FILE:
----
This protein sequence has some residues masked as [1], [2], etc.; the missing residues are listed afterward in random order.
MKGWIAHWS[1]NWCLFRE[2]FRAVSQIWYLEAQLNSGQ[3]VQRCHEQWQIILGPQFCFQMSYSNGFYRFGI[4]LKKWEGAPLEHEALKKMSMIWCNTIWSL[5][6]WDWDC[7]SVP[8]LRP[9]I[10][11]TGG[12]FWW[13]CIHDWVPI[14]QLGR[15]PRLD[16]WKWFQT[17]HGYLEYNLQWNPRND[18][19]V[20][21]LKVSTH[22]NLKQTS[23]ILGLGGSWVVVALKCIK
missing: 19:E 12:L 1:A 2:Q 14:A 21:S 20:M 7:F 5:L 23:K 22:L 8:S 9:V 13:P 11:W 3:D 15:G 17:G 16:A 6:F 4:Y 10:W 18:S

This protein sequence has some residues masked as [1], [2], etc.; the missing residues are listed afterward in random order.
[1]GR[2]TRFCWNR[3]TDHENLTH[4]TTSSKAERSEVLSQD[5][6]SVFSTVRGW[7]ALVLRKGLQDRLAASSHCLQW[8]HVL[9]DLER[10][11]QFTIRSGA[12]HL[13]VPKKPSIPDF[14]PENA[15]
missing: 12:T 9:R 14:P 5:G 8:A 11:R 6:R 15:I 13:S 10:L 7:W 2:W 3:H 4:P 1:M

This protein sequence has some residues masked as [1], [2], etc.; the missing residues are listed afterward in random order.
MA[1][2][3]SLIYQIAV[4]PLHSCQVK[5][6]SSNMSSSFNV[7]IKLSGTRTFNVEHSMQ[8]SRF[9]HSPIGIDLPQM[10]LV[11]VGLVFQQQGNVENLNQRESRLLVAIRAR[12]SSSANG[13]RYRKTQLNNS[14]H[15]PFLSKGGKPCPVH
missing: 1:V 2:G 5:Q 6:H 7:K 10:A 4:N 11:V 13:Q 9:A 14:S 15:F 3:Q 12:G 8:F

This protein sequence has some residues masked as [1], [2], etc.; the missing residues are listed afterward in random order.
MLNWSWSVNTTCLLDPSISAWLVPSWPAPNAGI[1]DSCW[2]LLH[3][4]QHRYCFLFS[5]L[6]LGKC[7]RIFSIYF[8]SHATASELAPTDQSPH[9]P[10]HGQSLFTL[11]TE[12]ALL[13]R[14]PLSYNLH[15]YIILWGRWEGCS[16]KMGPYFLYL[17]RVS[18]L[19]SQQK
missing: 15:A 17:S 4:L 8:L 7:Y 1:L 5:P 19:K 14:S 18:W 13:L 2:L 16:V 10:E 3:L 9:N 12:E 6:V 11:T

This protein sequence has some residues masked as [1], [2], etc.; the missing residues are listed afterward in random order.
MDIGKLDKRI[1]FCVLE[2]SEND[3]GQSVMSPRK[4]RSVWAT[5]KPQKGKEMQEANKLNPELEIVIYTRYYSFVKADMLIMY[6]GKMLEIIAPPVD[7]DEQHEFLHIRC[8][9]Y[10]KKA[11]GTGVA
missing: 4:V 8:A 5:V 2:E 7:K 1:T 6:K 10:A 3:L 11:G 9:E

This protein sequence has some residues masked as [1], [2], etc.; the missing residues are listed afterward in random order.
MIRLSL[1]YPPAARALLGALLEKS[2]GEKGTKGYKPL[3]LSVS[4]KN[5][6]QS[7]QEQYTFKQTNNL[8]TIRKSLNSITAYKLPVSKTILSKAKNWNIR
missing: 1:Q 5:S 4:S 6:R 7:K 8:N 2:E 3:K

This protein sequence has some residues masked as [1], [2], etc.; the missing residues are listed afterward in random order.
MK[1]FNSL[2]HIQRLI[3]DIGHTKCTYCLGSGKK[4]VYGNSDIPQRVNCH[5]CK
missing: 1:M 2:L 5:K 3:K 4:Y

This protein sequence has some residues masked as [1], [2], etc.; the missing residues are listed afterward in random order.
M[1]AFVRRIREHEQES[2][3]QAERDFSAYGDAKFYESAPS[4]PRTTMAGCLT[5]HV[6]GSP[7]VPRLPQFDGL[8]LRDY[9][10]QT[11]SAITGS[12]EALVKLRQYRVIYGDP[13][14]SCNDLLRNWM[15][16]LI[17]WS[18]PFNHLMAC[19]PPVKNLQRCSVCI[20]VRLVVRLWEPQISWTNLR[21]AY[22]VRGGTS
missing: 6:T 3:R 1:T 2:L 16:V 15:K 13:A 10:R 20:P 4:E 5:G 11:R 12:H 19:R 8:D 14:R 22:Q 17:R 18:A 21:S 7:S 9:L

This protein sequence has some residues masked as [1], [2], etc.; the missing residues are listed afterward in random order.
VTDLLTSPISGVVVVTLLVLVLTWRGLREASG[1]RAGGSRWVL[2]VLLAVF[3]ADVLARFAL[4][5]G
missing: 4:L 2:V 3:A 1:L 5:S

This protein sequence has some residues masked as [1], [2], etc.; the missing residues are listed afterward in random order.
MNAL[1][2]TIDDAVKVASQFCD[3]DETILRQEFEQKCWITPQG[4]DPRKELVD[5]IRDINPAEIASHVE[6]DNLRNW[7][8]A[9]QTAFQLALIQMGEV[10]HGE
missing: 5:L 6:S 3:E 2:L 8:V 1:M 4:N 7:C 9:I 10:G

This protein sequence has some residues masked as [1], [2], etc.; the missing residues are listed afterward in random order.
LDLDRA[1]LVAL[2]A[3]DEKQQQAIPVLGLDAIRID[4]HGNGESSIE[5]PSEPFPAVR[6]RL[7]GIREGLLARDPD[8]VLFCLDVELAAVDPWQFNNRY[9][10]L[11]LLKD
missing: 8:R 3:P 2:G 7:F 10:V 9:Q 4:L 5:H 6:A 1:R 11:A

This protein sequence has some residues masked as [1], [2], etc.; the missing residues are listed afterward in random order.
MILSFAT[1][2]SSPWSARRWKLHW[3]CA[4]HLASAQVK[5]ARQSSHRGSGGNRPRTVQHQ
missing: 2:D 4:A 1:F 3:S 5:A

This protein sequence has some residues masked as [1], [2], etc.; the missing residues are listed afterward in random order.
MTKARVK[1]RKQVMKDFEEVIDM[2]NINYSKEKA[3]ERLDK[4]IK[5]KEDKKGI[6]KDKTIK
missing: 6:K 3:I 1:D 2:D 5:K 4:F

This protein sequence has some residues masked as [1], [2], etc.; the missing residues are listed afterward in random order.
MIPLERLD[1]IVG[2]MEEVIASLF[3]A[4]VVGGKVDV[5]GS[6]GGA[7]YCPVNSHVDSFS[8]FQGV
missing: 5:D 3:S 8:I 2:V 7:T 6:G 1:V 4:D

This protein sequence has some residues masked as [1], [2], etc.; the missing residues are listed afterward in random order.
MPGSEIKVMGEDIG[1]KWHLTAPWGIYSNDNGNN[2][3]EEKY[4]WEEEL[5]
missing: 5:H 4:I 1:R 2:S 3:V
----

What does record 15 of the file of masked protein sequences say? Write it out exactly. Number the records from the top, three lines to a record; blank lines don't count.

This protein sequence has some residues masked as [1], [2], etc.; the missing residues are listed afterward in random order.
MPGSEIKVMGEDIG[1]KWHLTAPWGIYSNDNGNN[2][3]EEKY[4]WEEEL[5]
missing: 5:H 4:I 1:R 2:S 3:V